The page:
It is not that WikiLeaks’s hacktivism is incompatible with democracy; leaking can expose wrongdoing and often leads to positive change. Factual truth is essential to politics for a number of reasons, not least of which is that “facts inform opinions,” which means that “freedom of opinion is a farce unless factual information is guaranteed and the facts themselves are not in dispute” (Arendt 1993:238).[5] The problem is that the technocratic fetishization of truth can have antidemocratic effects. Truth has, in Arendt’s words, a “despotic character” like that of the philosopher-kings: its rule is absolute (1993:241).[6] By contrast, in “matters of opinion…validity depends upon free agreement and consent; they are arrived at by discursive, representative thinking; and they are communicated by means of persuasion and dissuasion” (Arendt 1993:247).[7] Arendt notes that “the shift from rational truth to opinion implies a shift from man in the singular to men in the plural” (1993:235). While opinion entails community, truth requires only a single representative. Thus, when politics is understood primarily in terms of truth, the demos may be devalued.

This danger echoes in the internal politics of WikiLeaks itself. Famously, Assange is alleged to have suspended Daniel Domscheit-Berg from WikiLeaks for “disloyalty, insubordination and destabalization [sic] in a time of crisis” (Domscheit-Berg and Klopp 2011:227). When WikiLeaks volunteer Herbert Snorrason questioned Domscheit-Berg’s suspension, Assange is said to have responded, “I am the heart and soul of this organization, its founder, philosopher, spokesperson, original coder, organizer, financier and all the rest. If you have a problem with me, piss off” (Zetter and Poulsen 2010). Elsewhere, Assange has admitted to considering himself “a bit of a vanguard” (Assange et al. 2012:84).

Anonymous’s emphasis on opinion helps to insulate the collective against the tyranny of philosopher-kings. Opinion is dependent on a community (both real and imagined) for its validity; lacking the “force of truth,” it relies on consent (Arendt 1993:240). In this way, opinion entails a community by consent. Understood in terms of voluntary engagement rather than consensus, Anonymous can be said to be such a community by consent. Gabriella Coleman has described Anonymous as a “wily hydra”—a loosely coordinated collective of changing (and at times conflicting) associations without “a stable hierarchy or a single point of control” (2014:48,75). It is perhaps best understood as a “do-ocracy,” or a system “rule[d] by sheer doing,” in which “Individuals propose actions, others join in (or not), and then the Anonymous flag is flown over the result” (Norton 2012; see also Coleman 2014:75). As Coleman points out, “some Anons are more active and influential than others—at least for limited periods” (2014:75). However, no one could ever say that he or she was “the heart and soul of this organization, its founder, philosopher, spokesperson, original coder, organizer, financier and all the rest” in reference to Anonymous. Opinion’s communal nature demands as much.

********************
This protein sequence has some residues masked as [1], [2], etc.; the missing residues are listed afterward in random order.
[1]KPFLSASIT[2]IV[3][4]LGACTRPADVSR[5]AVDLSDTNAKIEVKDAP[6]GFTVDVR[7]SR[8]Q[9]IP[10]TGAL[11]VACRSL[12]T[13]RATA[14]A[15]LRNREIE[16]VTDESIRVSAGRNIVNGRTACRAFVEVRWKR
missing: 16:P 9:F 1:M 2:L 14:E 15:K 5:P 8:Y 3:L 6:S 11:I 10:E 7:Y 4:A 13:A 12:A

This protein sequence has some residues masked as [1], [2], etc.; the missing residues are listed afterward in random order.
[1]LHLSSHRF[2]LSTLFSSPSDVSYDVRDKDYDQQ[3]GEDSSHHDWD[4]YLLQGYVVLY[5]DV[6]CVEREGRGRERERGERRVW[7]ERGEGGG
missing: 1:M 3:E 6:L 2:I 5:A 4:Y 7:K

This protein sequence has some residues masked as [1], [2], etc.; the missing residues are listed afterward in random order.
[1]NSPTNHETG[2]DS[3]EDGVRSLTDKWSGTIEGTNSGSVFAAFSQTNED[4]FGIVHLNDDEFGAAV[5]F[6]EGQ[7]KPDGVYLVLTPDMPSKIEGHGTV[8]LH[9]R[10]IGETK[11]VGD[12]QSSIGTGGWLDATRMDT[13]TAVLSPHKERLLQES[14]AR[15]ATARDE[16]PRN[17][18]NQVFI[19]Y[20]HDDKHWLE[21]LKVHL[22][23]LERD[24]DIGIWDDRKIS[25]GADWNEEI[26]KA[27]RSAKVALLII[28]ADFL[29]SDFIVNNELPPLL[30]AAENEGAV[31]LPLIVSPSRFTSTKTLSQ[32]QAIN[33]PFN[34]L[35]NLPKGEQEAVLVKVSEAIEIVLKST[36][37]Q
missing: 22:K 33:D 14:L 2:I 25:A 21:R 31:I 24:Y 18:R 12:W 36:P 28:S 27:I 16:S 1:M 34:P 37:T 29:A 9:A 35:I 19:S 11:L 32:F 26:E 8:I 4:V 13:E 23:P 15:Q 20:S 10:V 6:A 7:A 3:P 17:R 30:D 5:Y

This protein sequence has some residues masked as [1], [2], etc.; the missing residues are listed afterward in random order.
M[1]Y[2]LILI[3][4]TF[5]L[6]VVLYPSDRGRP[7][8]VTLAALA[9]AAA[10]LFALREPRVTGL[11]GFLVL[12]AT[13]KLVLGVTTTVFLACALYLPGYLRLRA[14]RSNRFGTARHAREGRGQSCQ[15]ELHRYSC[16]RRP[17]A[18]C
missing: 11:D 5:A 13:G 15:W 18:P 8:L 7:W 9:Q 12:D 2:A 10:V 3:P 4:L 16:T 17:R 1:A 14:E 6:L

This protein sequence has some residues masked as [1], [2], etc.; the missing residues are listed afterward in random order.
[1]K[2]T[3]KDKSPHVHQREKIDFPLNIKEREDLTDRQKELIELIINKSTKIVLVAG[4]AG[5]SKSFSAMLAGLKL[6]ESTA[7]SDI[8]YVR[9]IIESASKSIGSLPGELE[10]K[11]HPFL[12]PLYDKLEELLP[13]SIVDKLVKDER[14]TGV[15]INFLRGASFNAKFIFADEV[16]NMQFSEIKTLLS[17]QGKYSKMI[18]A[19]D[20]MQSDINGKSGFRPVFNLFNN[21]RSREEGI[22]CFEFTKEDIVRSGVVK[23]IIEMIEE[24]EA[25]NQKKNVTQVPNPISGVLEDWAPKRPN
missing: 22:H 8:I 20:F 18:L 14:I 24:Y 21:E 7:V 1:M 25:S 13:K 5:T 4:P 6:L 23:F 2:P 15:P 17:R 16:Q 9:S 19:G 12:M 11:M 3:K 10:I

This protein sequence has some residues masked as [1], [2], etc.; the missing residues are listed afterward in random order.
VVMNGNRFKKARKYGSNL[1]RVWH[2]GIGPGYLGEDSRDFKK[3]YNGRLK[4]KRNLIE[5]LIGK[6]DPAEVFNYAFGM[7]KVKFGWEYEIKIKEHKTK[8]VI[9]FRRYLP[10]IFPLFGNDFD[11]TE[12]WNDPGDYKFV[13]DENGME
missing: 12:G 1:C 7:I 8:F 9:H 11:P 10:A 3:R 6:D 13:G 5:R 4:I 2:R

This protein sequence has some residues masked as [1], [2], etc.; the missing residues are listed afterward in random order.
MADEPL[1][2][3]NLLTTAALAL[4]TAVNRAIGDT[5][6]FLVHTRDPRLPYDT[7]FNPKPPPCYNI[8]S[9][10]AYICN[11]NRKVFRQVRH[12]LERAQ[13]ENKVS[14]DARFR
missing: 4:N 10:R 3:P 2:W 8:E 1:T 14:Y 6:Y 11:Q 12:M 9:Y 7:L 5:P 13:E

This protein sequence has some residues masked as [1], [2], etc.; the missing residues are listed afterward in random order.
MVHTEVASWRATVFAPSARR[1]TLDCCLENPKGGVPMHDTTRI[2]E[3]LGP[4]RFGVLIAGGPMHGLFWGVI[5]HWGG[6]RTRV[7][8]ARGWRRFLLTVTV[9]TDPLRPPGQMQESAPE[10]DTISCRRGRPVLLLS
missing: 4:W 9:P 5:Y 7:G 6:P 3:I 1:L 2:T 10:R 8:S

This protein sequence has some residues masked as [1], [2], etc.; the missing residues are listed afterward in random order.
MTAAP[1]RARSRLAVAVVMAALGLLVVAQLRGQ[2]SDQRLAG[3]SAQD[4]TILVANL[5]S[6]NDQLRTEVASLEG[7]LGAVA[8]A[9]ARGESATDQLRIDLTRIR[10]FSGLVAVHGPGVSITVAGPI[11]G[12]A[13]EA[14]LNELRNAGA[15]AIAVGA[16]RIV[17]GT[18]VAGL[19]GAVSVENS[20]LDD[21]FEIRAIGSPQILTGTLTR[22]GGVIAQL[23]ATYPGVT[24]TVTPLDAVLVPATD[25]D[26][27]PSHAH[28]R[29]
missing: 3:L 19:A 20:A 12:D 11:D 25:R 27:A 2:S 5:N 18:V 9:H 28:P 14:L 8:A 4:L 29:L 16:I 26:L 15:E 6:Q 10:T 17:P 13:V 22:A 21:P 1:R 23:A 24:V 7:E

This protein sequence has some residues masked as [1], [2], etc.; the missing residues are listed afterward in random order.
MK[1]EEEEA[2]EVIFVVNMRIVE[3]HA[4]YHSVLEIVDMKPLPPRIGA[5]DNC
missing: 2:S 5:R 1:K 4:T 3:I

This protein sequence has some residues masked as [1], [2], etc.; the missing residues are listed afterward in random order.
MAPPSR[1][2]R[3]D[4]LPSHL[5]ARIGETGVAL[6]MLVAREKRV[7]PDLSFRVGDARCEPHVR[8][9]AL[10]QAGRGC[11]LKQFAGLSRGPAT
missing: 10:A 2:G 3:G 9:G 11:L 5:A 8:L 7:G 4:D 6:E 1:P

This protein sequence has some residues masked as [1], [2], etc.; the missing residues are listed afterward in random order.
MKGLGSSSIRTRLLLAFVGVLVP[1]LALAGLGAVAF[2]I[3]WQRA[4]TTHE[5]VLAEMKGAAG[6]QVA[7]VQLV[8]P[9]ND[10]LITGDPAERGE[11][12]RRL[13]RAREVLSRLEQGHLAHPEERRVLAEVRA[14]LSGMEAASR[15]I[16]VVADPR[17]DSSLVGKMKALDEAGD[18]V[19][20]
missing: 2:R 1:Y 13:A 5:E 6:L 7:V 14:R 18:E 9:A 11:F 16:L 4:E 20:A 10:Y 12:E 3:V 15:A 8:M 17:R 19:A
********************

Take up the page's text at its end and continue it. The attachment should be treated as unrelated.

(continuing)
There is a way in which WikiLeaks and Anonymous are both technocratic and both democratic: both embrace technological expertise and have expressed a commitment to democracy. These similarities help explain why the two are so frequently grouped together and the distinctions between them collapsed. Yet, while both WikiLeaks and Anonymous have technocratic and democratic elements, their participation in the categories is not uniform. Their differing relationships to truth and opinion mark a definitive divide between the groups. The two can function well together, working to temper each other’s excesses, but from the perspective of democracy, WikiLeaks’s excesses are more troubling than those of Anonymous. The pitfalls of WikiLeaks’s model of politics surfaced during the recent U.S. presidential election, as the organization’s leaks appeared to target only one of the candidates, thus implicitly endorsing the other. While both Anonymous and WikiLeaks seek to influence democratic discourse, WikiLeaks approaches politics from a position outside of the demos, in the role of truth-teller. Eliding the influence of its own curatorial opinions on its truths, WikiLeaks opens itself up to the charge of manipulation. The inability, or unwillingness, of WikiLeaks to recognize the relationship between its truths and its opinions leads the organization to risk harming the system it claims to serve.